Backyard Chickens

by Nicole McClure 4 months ago in how to

Chickens, Ducks, Quail. Are You Ready For Them?

Backyard Chickens
One of our laying hens. She is an Ancona, she lays white eggs.

During the months of about March-June you can walk in your local feed store and you can hear little cheeps from the cute little chicks that have been shipped to the store. I mean, who doesn't love baby chicks?? I feel like nobody can resist those cute little babies, but that is one of the biggest reasons I feel like people buy them unprepared.

The biggest piece of advice I can give anyone before they buy chickens is: DO YOUR RESEARCH!

Chickens are not all that they may seem, they are a little more work than they may seem and I'll explain in more detail what they entail, along with other poultry that you can purchase.


Even when they are little, chicks require a lot of work. When you first get these cute little babies, you can't just go throw them outside. They do not have all of their feathers until they are around 6 weeks old, so they require supplemental heat. Now, depending on where you are keeping them, there are plenty of ways to keep warm. If you are keeping them in a barn or somewhere with a possible draft, heat lamps are one of the best options to keep them warm. Although, heat lamps are very dangerous and cause tons of fires every year. They are something I highly recommend staying away from, although they have some out with many new types of bulbs and heat lamps that are meant to be safer to prevent fires. There are also chick heaters that you can buy, and some brands that you can use for your bigger chickens in the coop when you are done using it as a brooder (this is the term for heaters used for baby chicks). Along with that you must have clean water at all times and use the correct feed for them. To maintain optimal growth, chicks must be getting a feed with around 18-20% protein, to make sure that they are growing correcrtly. Once they hit around 18-20 weeks I switch mine to a layer feed, which has a lower protein and added calcium. Chickens need calcium to make eggs. One of the biggest disappoints for people is the egg layings stage. If you don't know anything about chickens, you might think you will get eggs a couple of months after you get them. That is where the disappointment steps in. Even production breeds (breeds meant to lay tons and tons of eggs) don't usually start laying until they are around 20 weeks old. Some chickens can start laying earlier, but most chickens start laying around 5-6 months old. Depending on the breed you choose, some can wait until they are 10 months old to start laying. I owned some Barred Plymouth Rocks that start laying around 4 1/2 months. And my Easter Eggers that I have waited until they were 8 months old until they started laying. My Black Copper Marans waited until around 10 months to start laying their eggs.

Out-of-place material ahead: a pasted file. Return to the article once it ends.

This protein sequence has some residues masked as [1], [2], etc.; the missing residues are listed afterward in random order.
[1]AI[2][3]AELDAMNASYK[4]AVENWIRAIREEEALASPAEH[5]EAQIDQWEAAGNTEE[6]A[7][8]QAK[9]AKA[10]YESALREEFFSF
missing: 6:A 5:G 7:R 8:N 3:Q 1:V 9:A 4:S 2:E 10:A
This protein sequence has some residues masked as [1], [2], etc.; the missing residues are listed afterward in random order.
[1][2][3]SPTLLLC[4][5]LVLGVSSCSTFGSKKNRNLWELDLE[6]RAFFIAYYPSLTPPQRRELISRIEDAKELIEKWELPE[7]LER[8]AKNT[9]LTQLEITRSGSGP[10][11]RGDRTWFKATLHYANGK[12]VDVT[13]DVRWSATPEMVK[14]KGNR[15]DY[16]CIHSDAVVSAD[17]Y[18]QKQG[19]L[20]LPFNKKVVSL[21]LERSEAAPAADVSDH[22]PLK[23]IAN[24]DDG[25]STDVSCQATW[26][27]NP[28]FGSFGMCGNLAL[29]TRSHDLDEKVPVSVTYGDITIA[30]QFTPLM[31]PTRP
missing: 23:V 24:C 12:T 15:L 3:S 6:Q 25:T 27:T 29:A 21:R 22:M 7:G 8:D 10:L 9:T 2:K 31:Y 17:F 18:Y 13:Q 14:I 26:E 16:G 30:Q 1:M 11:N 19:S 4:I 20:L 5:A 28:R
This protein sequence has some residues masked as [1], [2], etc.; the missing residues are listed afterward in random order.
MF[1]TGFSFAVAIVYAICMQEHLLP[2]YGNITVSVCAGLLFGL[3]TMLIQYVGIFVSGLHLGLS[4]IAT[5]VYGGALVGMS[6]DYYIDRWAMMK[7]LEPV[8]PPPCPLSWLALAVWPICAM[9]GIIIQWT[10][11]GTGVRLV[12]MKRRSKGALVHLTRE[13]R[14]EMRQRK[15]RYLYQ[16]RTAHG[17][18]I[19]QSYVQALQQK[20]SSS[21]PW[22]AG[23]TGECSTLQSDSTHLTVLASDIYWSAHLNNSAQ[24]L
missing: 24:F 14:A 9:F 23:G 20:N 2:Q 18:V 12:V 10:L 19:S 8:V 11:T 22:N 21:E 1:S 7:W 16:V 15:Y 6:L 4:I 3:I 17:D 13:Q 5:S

These are eggs from our hens

You can purchase a Canvas Print of this beautiful egg basket on our Etsy Page:

Picking your breeds of chickens will be apart of how many eggs you get and what color of eggs you will get as well. A lot of people don't realize that eggs come in all sorts of colors. Not just white! You can get White, Brown, Dark Chocolate Brown, Brown with Speckles, Cream, Green, Blue, Olive, Pink, Purple, and just about every shade of green, blue, and olive you can think of. If you prefer lots of eggs, your white and brown egg layers are usually production breeds and will lay almost daily. Your more colorful lays will usuallly lay a lot later to start with (8-10 Months), and they won't lay as much as you would like. I would use Easter Eggers as the exception, mine lay almost daily.

Some of our Eggs

A couple days worth of eggs last summer

Another common Myth:

You DO NOT need a rooster to have eggs.

Chickens are like humans, and they are born with all of the eggs they will ever have, so they will lay eggs with or without a rooster. Which is great for some city folk, as some places will allow chickens in city limits, but not roosters. Which is completely understandable. Roosters can be very loud, unlike they show in the movies, roosters crow at all hours of the day. Crowing is a dominance thing, not a wake up call. They can crow at 2am or 2pm. Whenever they feel like it they will. Now all of that being said, if you do want to have baby chicks of your own, you do have to have a rooster that can fertilize the eggs.

That leading to another converstation, do you research on how chickens behave once they start laying. Hens can either lay their entire life and never go broody, or they are broody almost all of the time. Broody referring to the hens' behavior when she is laying eggs. A broody hen is one who wants to hatch out eggs. Some breeds are prone to broodiness, and some aren't. I have a black bantam (smaller breed) that is broody almost all of the time. I let her hatch out eggs once in a while and she is the best mom! It takes 21 days to develop a baby chick, so the hen will sit on a bunch of eggs for 21 days. These hens will be very grouchy when you try to take her eggs from her. When having a broody hen, I always recommend having the broody hen in a different area than the rest of your chickens. That way when other hens lay eggs, they won't be mixing them up with the eggs that you are wanting to hatch. Another thing to remember, Broody hens DO NOT lay eggs at all. They are wanting to hatch out babies, so their egg production stops completely. So if you want a lot of eggs, broody breeds are what you want to avoid.